Blog by Sumana Harihareswara, Changeset founder

31 Jan 2001, 12:18 p.m.

The Arbiters of Funny

Hi, reader. I wrote this in 2001 and it's now more than five years old. So it may be very out of date; the world, and I, have changed a lot since I wrote it! I'm keeping this up for historical archive purposes, but the me of today may 100% disagree with what I said then. I rarely edit posts after publishing them, but if I do, I usually leave a note in italics to mark the edit and the reason. If this post is particularly offensive or breaches someone's privacy, please contact me.

I took notes at a lecture, learning about the factors that slow or hasten the formation of new ethnic elites. And then I went to a meeting of the school humor magazine, where white guys decided what was funny. I'm not some reflexively radical affirmative-action equality-of-results By Any Means Necessary gal. But I wonder what makes someone an agenda-setter, even in the realm of humor.

The magazine to which I refer is the Heuristic Squelch, the only intentionally funny publication out of UC Berkeley. And it is funny. It's funnier than a lot of rather sophomoric efforts I've seen. Sometimes it's just, well, sophomoric. But that's to be expected. Humor is, of necessity, a hit-or-miss proposition.

I've been to a few meetings. I've submitted a few articles, and ideas for Top Ten lists, both topics and content. I've gotten little or nothing in, but that's to be expected -- I haven't submitted that much, and editing happens. And my sense of humor is -- again, of necessity -- offbeat. More geeky, more obscure.

Maybe, then again, it's all because I'm an Indian female. What kind of privilege is operating here? Most of the people who work on the Squelch are white guys. I saw a smattering of Latinos and females. I was the only Indian -- I think a half-Asian or two participates regularly.

Maybe, if I had the time and inclination, I'd join the staff, and go to every meeting, and try to get my unique stamp on the humor that the student body reads pretty universally every month. And I'd get experience, and clips, and maybe someday I'd write for Saturday Night Live or a sitcom somewhere or "The Onion" or "Modern Humorist". I'm pretty sure those are mostly guys. Why?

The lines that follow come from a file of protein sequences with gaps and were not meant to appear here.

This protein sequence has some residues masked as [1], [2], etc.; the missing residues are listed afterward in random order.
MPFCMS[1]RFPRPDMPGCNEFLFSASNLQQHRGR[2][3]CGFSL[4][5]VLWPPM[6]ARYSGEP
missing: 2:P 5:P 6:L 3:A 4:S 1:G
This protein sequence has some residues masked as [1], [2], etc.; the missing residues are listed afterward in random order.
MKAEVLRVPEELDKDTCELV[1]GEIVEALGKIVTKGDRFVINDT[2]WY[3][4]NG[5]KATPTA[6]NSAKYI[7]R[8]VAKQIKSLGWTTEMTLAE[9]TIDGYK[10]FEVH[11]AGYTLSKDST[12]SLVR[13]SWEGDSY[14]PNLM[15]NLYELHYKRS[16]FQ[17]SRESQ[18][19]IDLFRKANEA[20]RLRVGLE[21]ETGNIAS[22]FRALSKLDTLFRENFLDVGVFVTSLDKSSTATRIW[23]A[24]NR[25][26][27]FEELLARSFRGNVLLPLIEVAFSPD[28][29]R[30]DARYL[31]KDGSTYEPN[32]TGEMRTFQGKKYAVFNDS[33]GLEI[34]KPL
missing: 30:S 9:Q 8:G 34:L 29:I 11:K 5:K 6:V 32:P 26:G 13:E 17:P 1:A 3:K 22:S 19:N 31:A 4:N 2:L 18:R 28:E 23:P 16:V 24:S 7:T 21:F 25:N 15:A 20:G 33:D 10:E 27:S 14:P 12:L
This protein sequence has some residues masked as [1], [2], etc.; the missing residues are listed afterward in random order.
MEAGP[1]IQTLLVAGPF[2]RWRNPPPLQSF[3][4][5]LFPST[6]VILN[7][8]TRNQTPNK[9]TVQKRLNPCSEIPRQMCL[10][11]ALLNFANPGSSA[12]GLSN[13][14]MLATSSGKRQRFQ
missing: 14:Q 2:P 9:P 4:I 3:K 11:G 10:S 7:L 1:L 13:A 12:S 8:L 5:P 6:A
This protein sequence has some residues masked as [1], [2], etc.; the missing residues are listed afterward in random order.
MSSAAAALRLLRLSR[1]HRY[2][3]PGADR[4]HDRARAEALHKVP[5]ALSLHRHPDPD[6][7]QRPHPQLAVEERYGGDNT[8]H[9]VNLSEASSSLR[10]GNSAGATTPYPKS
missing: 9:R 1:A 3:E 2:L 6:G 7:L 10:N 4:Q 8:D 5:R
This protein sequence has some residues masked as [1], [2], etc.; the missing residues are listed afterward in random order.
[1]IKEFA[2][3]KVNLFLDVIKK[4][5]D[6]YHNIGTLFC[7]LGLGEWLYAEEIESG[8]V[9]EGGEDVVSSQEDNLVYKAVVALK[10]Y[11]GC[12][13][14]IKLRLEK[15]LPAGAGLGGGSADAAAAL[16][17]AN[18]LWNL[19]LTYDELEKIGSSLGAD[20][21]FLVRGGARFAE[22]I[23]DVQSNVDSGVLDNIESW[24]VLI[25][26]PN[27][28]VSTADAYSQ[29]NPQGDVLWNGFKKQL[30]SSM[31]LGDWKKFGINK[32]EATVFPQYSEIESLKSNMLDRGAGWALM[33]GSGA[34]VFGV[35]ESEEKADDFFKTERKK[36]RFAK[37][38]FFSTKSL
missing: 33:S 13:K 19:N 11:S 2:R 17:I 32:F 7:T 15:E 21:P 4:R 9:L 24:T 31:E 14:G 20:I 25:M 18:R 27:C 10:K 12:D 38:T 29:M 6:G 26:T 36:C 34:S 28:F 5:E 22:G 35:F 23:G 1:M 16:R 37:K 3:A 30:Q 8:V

The Kids in the Hall and Monty Python's Flying Circus get cited over and over as comic writers' formative influences. Neither troupe had a single female. Why? And what effect does this have on those who model themselves after them? No wonder sketch shows' casters feel content with a tiny fraction of their casts being multipurpose-workhorse women.

Is it true that women just don't have a sense of humor, or the sense of humor necessary to write humor consistently? There are some consistently funny female comics out there, like Margaret Cho and Janeane Garofalo. Is it a boy's club, where a person who doesn't readily spit out middlebrow tampon jokes doesn't get asked to come back?

I feel whiny. I probably just have to write more and try harder to be funny. I have to work at it -- it's a muscle. Hey -- the same people who don't think my spontaneous ideas are funny in the meeting are the same people who sometimes do laugh at my comedy-night open-mic stand-up routines. So there's probably no conspiracy out there.

I just get a bit annoyed when the prevailing humorous literature out there is banal, often slyly misogynistic, and manifestly unfunny. The free-market and/or punk answer is DIY: Do It Yourself. But I have little time and other, higher priorities. I wonder what I could do to accelerate the pace at which the arbitration of humor is more equally distributed among the truly and consistently funny, regardless of race and gender.



  • The Onion
  • Modern Humorist
  • Saturday Night Live
  • Observational Humor (
  • The funniest sitcom on TV (whatever you think it is)
  • BBSpot (
  • Brunching Shuttlecocks (
  • Segfault (

Originally published by Sumana Harihareswara at